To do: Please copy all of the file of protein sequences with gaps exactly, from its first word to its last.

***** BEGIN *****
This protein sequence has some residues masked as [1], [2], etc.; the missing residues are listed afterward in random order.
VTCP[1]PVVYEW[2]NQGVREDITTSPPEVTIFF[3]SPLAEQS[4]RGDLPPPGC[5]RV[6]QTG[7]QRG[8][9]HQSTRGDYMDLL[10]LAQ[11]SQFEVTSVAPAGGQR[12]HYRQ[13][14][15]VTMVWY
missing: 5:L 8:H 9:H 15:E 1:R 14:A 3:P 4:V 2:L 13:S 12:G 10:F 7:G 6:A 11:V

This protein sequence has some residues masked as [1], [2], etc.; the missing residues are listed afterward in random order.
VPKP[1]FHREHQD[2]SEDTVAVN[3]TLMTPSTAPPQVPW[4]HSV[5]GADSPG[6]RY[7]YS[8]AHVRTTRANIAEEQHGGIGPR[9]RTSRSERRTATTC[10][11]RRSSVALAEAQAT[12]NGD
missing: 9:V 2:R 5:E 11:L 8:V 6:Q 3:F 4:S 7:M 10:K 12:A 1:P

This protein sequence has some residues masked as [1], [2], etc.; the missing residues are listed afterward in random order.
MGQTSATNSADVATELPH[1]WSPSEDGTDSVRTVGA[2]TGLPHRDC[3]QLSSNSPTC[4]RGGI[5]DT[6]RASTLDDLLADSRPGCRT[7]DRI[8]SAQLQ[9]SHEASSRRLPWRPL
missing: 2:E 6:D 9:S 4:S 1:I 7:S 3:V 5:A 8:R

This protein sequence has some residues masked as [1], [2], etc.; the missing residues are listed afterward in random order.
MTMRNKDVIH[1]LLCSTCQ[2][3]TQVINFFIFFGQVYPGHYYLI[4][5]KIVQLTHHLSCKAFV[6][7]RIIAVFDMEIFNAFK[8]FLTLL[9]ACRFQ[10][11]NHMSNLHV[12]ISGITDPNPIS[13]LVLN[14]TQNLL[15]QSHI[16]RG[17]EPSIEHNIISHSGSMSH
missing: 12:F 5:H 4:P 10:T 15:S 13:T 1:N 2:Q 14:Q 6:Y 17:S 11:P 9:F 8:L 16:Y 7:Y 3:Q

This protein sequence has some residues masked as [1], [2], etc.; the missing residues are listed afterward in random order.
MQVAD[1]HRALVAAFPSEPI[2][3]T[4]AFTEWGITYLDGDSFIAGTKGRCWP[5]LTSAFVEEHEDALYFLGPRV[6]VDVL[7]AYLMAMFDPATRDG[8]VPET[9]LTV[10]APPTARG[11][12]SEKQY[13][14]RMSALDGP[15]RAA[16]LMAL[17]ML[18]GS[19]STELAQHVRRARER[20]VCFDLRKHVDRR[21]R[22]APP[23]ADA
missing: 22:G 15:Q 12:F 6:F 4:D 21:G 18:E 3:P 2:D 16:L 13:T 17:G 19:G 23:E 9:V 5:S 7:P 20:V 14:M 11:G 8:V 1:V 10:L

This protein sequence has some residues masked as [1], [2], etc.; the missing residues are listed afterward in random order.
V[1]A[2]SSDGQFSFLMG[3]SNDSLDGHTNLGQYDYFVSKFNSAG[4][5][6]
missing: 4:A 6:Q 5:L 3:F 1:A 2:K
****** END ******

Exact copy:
This protein sequence has some residues masked as [1], [2], etc.; the missing residues are listed afterward in random order.
VTCP[1]PVVYEW[2]NQGVREDITTSPPEVTIFF[3]SPLAEQS[4]RGDLPPPGC[5]RV[6]QTG[7]QRG[8][9]HQSTRGDYMDLL[10]LAQ[11]SQFEVTSVAPAGGQR[12]HYRQ[13][14][15]VTMVWY
missing: 5:L 8:H 9:H 15:E 1:R 14:A 3:P 4:V 2:L 13:S 12:G 10:F 7:G 6:A 11:V

This protein sequence has some residues masked as [1], [2], etc.; the missing residues are listed afterward in random order.
VPKP[1]FHREHQD[2]SEDTVAVN[3]TLMTPSTAPPQVPW[4]HSV[5]GADSPG[6]RY[7]YS[8]AHVRTTRANIAEEQHGGIGPR[9]RTSRSERRTATTC[10][11]RRSSVALAEAQAT[12]NGD
missing: 9:V 2:R 5:E 11:L 8:V 6:Q 3:F 4:S 7:M 10:K 12:A 1:P

This protein sequence has some residues masked as [1], [2], etc.; the missing residues are listed afterward in random order.
MGQTSATNSADVATELPH[1]WSPSEDGTDSVRTVGA[2]TGLPHRDC[3]QLSSNSPTC[4]RGGI[5]DT[6]RASTLDDLLADSRPGCRT[7]DRI[8]SAQLQ[9]SHEASSRRLPWRPL
missing: 2:E 6:D 9:S 4:S 1:I 7:S 3:V 5:A 8:R

This protein sequence has some residues masked as [1], [2], etc.; the missing residues are listed afterward in random order.
MTMRNKDVIH[1]LLCSTCQ[2][3]TQVINFFIFFGQVYPGHYYLI[4][5]KIVQLTHHLSCKAFV[6][7]RIIAVFDMEIFNAFK[8]FLTLL[9]ACRFQ[10][11]NHMSNLHV[12]ISGITDPNPIS[13]LVLN[14]TQNLL[15]QSHI[16]RG[17]EPSIEHNIISHSGSMSH
missing: 12:F 5:H 4:P 10:T 15:S 13:T 1:N 2:Q 14:Q 6:Y 17:S 11:P 9:F 8:L 16:Y 7:Y 3:Q

This protein sequence has some residues masked as [1], [2], etc.; the missing residues are listed afterward in random order.
MQVAD[1]HRALVAAFPSEPI[2][3]T[4]AFTEWGITYLDGDSFIAGTKGRCWP[5]LTSAFVEEHEDALYFLGPRV[6]VDVL[7]AYLMAMFDPATRDG[8]VPET[9]LTV[10]APPTARG[11][12]SEKQY[13][14]RMSALDGP[15]RAA[16]LMAL[17]ML[18]GS[19]STELAQHVRRARER[20]VCFDLRKHVDRR[21]R[22]APP[23]ADA
missing: 22:G 15:Q 12:F 6:F 4:D 21:G 18:E 3:P 2:D 16:L 13:T 17:G 19:G 23:E 9:V 5:S 7:P 20:V 14:M 11:G 8:V 1:V 10:L

This protein sequence has some residues masked as [1], [2], etc.; the missing residues are listed afterward in random order.
V[1]A[2]SSDGQFSFLMG[3]SNDSLDGHTNLGQYDYFVSKFNSAG[4][5][6]
missing: 4:A 6:Q 5:L 3:F 1:A 2:K